Service-Learning, is still a new concept for Vietnamese, even though it is a well-developed method of learning in several developed countries’ university syllabus. On the middle of September 2014, Hong Kong Polytechnic University hosted a conference; attracting a hundred of professionals, as well as doctors of universities all over the world to talk about Service-Learning in each of their university.
This event is organized periodically for every 2 years. This year is ‘The Second Summit on University Social Responsibility cum Inaugural International Conference on Service – Learning’. Experts talked to each other about advantages, disadvantages and point out notes of Service-Learning. The way in which that Service-Learning is being applied in different educational system is also shared to all.
The conference discussed a lot about the sharing of social responsibility of schools for the community. The objectives of the university are to train students to excel in their main subject and to be responsible to community. Besides educating the students, the university should organize more volunteering activities for both students and teachers to form the general awareness for main issues of problems in the society. This will act as a form of sustainable development for the entire society.
All conferences aim to develop Service-Learning on a bigger scale and to be more effective through sharing and researches of universities, NGO. We will learn more from other people’s experiences. Overseas Service-Learning continue to be promoted in every needy places around the world, no matter how far it is, how lacking it is in living condition, and differences in languages and color.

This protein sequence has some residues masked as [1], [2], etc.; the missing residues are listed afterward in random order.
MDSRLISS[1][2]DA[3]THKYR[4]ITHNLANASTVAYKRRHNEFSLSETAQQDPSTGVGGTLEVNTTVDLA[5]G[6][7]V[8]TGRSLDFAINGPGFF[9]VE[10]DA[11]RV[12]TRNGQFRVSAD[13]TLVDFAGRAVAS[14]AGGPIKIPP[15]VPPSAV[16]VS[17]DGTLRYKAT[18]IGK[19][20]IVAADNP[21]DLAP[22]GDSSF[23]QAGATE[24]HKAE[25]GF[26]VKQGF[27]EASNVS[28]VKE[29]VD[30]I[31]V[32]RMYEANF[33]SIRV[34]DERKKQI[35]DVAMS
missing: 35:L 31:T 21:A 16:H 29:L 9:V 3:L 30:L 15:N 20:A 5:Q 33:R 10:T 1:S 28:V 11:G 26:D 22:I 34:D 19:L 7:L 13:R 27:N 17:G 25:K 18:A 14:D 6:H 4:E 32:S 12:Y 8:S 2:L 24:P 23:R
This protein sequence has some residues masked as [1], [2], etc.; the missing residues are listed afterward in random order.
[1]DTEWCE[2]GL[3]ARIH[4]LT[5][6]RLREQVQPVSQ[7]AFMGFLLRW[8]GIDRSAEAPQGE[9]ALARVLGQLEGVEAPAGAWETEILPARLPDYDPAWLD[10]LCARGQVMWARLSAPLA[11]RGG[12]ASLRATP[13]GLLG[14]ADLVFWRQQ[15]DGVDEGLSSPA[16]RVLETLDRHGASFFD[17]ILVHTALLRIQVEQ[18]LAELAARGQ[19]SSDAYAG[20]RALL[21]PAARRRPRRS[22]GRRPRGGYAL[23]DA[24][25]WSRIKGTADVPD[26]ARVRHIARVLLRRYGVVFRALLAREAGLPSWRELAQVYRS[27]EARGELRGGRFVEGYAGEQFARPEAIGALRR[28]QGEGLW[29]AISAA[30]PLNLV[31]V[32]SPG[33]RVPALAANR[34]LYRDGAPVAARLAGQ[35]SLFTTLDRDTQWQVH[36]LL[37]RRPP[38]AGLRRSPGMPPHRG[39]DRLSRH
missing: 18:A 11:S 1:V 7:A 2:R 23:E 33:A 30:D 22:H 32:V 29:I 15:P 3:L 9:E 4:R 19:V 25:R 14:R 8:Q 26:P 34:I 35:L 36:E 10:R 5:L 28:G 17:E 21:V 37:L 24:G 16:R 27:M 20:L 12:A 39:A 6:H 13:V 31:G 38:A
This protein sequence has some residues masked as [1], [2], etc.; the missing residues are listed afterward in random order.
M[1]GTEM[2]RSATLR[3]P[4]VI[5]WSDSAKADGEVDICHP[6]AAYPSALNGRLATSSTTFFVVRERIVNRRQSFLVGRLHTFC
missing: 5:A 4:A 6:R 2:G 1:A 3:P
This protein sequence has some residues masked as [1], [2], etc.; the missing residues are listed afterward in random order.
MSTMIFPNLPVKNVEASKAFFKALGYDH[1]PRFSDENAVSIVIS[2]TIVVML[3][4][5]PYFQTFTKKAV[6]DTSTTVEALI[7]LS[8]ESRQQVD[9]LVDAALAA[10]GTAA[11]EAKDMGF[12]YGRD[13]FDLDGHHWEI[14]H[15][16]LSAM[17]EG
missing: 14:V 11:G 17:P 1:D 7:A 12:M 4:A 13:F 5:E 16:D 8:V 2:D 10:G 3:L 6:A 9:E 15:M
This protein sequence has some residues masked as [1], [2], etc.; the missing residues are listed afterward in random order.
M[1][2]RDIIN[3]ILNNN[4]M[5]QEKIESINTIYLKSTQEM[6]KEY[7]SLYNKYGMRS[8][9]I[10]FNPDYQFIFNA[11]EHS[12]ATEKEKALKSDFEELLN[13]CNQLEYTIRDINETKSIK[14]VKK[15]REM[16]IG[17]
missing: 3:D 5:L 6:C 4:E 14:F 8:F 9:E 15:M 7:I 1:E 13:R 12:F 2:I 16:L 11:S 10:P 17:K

ECO Vietnam Group is honor to be one of two NGO/NPO invited for conference this time. EVG is on the right track as we bring the true values for students and communities, and we will remain the head of Service-Learning in Vietnam. Some universities from Hong Kong, Taiwan, US had already contacted us to work together in some of the projects in the near future.
Other than the conference, we spend some time observing the students’ street protest in Hongkong for democratic rights. We see youth taking ownership for their own rights, and the spirit of the students is something for us to learn from.